The Power of Green program reinforces language arts, math, and science skills while exploring tips for conserving energy and recycling, and teaching about electric and gas safety.
Help put important tips about electric and gas safety into context for students with specific indoor and outdoor scenarios. Students are challenged to look at an illustration and identify what is not safe.
Skills supporting learning standards: interpreting illustrations, participating in group discussions
Copies of the “Spot the 10 Hazards” student activity sheet
Meet the Wrench. This Con Edison electricity expert will help you teach students basic safety rules that will keep them safe when using electricity inside or outside their homes. Share the following tips with your students and then have them complete the worksheet.
Electric Safety Tips for Kids
When You're Inside...
- If an electric cord is broken or has wires showing, tell an adult. The cords should be replaced because homemade repairs often lead to fires.
- Do not play with or bite electric cords.
- Do not stick fingers or other objects into light sockets or electric outlets.
- Do not overload outlets with too many plugs.
- Do not pull on cords to unplug appliances. Hold on to the plug itself.
- Never touch or use any electric product, such as a hair dryer, when you are wet or standing in water.
- If a hair dryer, radio, or other electric device falls into water, do not reach in and try to get it out. Instead tell an adult. The adult should make sure he or she is dry, not standing in water, and that the plug is not wet. The adult should pull the plug, not the cord, from the outlet or shut the power off at the circuit breaker.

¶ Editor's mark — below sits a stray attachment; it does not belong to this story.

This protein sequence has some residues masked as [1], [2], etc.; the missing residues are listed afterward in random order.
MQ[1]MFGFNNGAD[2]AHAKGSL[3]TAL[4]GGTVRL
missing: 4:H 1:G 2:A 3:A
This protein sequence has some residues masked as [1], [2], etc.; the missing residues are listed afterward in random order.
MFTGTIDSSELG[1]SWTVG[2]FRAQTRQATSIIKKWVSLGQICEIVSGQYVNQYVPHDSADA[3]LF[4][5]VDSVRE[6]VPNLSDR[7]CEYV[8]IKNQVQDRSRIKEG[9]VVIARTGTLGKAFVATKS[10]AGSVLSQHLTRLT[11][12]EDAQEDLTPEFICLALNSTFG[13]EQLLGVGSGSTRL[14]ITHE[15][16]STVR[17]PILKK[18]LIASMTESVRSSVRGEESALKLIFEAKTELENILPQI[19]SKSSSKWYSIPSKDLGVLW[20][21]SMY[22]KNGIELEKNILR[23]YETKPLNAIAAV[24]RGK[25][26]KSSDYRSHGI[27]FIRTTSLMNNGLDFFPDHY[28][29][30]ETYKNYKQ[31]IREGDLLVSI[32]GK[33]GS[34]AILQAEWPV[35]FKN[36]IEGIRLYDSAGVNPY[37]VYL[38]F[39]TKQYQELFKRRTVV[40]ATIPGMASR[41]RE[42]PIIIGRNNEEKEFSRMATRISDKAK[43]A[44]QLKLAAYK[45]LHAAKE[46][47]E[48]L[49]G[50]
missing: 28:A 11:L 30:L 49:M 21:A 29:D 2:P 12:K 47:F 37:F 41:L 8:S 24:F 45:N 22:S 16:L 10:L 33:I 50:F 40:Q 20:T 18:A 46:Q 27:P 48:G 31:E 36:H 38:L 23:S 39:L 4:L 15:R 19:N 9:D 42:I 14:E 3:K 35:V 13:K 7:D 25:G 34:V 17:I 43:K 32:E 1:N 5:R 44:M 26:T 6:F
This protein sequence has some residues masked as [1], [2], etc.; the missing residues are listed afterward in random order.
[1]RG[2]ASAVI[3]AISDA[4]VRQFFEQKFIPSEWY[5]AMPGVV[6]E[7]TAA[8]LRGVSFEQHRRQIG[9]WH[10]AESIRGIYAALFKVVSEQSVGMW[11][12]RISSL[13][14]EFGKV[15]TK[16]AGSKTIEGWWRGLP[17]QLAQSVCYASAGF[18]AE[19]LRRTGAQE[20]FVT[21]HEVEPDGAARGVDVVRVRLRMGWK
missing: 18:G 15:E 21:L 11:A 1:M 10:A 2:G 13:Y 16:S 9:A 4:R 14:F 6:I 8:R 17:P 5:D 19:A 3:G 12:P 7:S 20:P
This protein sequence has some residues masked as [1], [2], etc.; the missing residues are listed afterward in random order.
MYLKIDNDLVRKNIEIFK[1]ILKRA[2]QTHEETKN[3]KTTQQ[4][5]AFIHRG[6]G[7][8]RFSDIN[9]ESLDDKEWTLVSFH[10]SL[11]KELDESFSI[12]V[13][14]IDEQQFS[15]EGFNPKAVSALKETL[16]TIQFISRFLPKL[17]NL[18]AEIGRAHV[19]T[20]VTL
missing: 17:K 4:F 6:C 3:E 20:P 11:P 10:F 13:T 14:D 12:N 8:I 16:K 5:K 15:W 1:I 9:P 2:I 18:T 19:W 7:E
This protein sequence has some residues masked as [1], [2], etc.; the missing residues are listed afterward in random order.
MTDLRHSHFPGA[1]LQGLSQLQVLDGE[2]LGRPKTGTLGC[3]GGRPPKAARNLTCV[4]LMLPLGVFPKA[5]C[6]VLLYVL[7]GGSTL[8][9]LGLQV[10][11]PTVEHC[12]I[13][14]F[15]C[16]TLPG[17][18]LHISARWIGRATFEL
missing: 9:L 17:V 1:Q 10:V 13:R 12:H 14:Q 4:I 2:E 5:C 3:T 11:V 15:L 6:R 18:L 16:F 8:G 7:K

When You're Outside...
- Never go near or touch a fallen power line. STAY AWAY and immediately tell an adult to report it. Call 911 and the electric company.
Natural Gas Safety for Kids
Natural gas is a type of fuel. Here are important safety rules for you and your family to know and follow:
- Never play near any gas appliances in your home.
- Never let an adult use a gas range or oven to heat your home.
- The smell of natural gas is hard to miss—it smells like rotten eggs. If you smell gas (or see mist or hear hissing), tell your parent or an adult immediately.
- If you're inside when you smell gas, your family should leave your home immediately.
- If you're outside, get far away from where you think the gas might be leaking.
- Don't do anything to create a spark that could cause an explosion, such as use any type of phone, turn lights on or off, ring a doorbell, use a flashlight, light a match, or start a car.
- Once you are a safe distance away, your parent or an adult should call 911 and the gas company.